Despite supply chain bottlenecks, global trade will remain central to Swiss economy

The COVID-19 pandemic has disrupted global supply chains. While last year mainly protective masks and disinfectants were in short supply, the bottlenecks have now spread to almost all sectors and products. A study by economiesuisse shows why international trade will remain the basis for a stable supply of goods despite the crisis. In view of future shocks, however, Switzerland should take measures to sustainably strengthen its systemic resilience.

Industry experts are calling it a ‘perfect storm’. A sharp increase in demand is currently meeting a tense situation in logistics. Container ships are jammed in front of congested ports and many companies cannot produce as planned due to delivery delays and factory closures. Since the outbreak of the pandemic, global supply chains have been suffering.

Reshoring misdiagnosis

As a country without any raw material resources and only limited production capacity, Switzerland is particularly affected by the current upheavals in international trade. Both distributors and consumers have come to realize that the supply of goods cannot be taken for granted. Current disruptions in global supply chains have also reignited the debate about security of supply in Switzerland. There are voices calling for more self-sufficiency. According to them, as many products as possible should be produced domestically.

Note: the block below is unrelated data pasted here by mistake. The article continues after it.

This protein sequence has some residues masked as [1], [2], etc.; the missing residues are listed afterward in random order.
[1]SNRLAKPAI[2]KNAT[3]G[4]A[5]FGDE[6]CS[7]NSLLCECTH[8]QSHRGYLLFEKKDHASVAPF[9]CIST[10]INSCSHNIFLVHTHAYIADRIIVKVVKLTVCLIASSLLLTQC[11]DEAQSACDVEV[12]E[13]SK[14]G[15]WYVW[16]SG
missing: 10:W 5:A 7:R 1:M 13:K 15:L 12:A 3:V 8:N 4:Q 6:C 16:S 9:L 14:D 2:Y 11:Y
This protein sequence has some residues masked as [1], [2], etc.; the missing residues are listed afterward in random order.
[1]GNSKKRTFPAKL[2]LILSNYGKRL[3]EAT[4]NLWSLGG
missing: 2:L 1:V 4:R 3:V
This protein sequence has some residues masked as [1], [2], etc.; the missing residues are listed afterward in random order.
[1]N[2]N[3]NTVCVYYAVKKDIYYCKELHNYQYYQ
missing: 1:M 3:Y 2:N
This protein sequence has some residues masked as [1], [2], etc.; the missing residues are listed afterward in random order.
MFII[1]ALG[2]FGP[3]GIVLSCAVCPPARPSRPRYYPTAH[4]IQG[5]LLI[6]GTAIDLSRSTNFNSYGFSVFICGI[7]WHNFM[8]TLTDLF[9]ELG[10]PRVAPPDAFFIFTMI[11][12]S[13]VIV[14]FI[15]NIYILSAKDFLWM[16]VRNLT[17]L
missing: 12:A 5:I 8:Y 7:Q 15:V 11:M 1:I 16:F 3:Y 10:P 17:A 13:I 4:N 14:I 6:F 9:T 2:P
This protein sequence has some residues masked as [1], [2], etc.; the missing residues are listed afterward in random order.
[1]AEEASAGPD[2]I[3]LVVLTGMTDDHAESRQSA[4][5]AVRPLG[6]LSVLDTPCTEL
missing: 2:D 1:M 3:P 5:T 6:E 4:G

However, an analysis by economiesuisse shows that such a reshoring of production is not a proven recipe for strengthening the supply of goods. The distorted focus on final production would not solve the problem of a bottleneck, but merely shift it along the value chain.

Strengthening Switzerland's systemic resilience

For the business community, it is clear that the next crisis needs by no means to be epidemiological in nature. Energy supply as well as cyberattacks, military conflicts or natural disasters also carry considerable risk. The lessons learned from the pandemic must therefore not be limited to the supply of goods. Rather, Switzerland must strengthen its systemic resilience in order to better respond to crises of all kinds. In our study, we propose various measures at national and international level to this end. These include, for example, strengthening digital trade or intensifying international cooperation in research and development.

Read the dossierpolitik here